Read House Bill 1220, and you might think you're just reading a redundant, mostly harmless restatement of freedom of religion. Representative and Pastor (red flag) Scott Craig (R-33/Rapid City) and a bunch of other conservative Republicans (warning) wrap some definitions and legalese around the basic idea that "No state action may burden a person's right to exercise of religion" unless there is some compelling state interest. That, and you can't punch anyone for Jesus or have two wives. First Amendment already has that covered, right? Rep. Craig and friends are just posing for the cameras, right?
Oh no. Huffington Post says HB 1220 is part of an intensifying conservative campaign against LGBT Americans:
...[R]eligious freedom regulations are not new, and the federal Religious Freedom Restoration Act (RFRA) already says that the government cannot substantially limit a person's religious freedom unless it can prove a "compelling government interest." But some of the new state language could go beyond that law.
Lawmakers in Indiana, West Virginia, Arkansas, South Dakota and Oklahoma are all pushing bills that could have the same effect as a controversial Arizona bill that was vetoed last year by a Republican governor. These bills allow any individual or corporation to cite religion when defending against a private party. For example, a recent ACLU complaint alleged that a Denny's restaurant in New Mexico refused to serve a pride group, calling the customers homophobic slurs. Under this sort of legislation, it's possible that the restaurant could cite religion as a defense if the case made it to court [Dana Liebelson, "Inside the Last-Ditch Conservative Campaign to Target LGBT Americans," Huffington Post, 2015.02.04].
Yup: Rep. Craig is taking us right back to last year's attempt to protect fervent Christians from "the bullying of anti-straight folks." Senator Phil Jensen's bill on this topic last year was too blatant, mentioning sexual orientation specifically. This year's effort to legalize discrimination under the guise of piety (and yes, Senator Jensen is a co-sponsor) buries its intent in more general language.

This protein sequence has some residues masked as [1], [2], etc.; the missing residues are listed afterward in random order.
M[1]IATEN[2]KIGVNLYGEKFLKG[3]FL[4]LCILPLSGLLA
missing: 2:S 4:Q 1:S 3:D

HB 1220 offers cross-wearing bigots this litigatory club:
Section 3. A person whose exercise of religion has been burdened, or is likely to be burdened, in violation of this Act may assert the violation or impending violation as a claim or defense in a judicial proceeding, regardless of whether the State of South Dakota or one of its political subdivisions is a party to the proceeding. The person asserting the claim or defense may obtain appropriate relief, including relief against the state or its political subdivisions. Appropriate relief includes injunctive relief, declaratory relief, compensatory damages, and costs and attorneys fees [House Bill 1220, posted 2015.02.03].
Under HB 1220, if a gay couple goes to the Sioux Falls Original House of Pancakes to celebrate their engagement, and if the devout manager refuses to serve them because God will smite OHP down for facilitating a celebration of sin, and if the gay couple sues for discrimination in a public accommodation, OHP can sue right back for religious oppression.
Permit the atheist in the blogosphere to remind the Christians in the room of some basic theology: if you run a business and refuse to serve sinners, you won't have any business.
HB 1220 could go further: it could peel away anti-bullying rules at school. Thugs could yell homophobic slurs at other children and tell their victims they're going to hell. If the picked-on kids complain and the principal calls Mom and Dad, the bullies' parents can simply say their children were simply expressing their religious belief that homosexuality is a terrible sin. HB 1220 knocks the legal legs out from under the conscientious principal's duty to protect children from such harassment.
Be on alert, friends of equality: HB 1220 is another effort from South Dakota's Religious Right to carve for themselves the right to oppress others with what what they profess to be faith.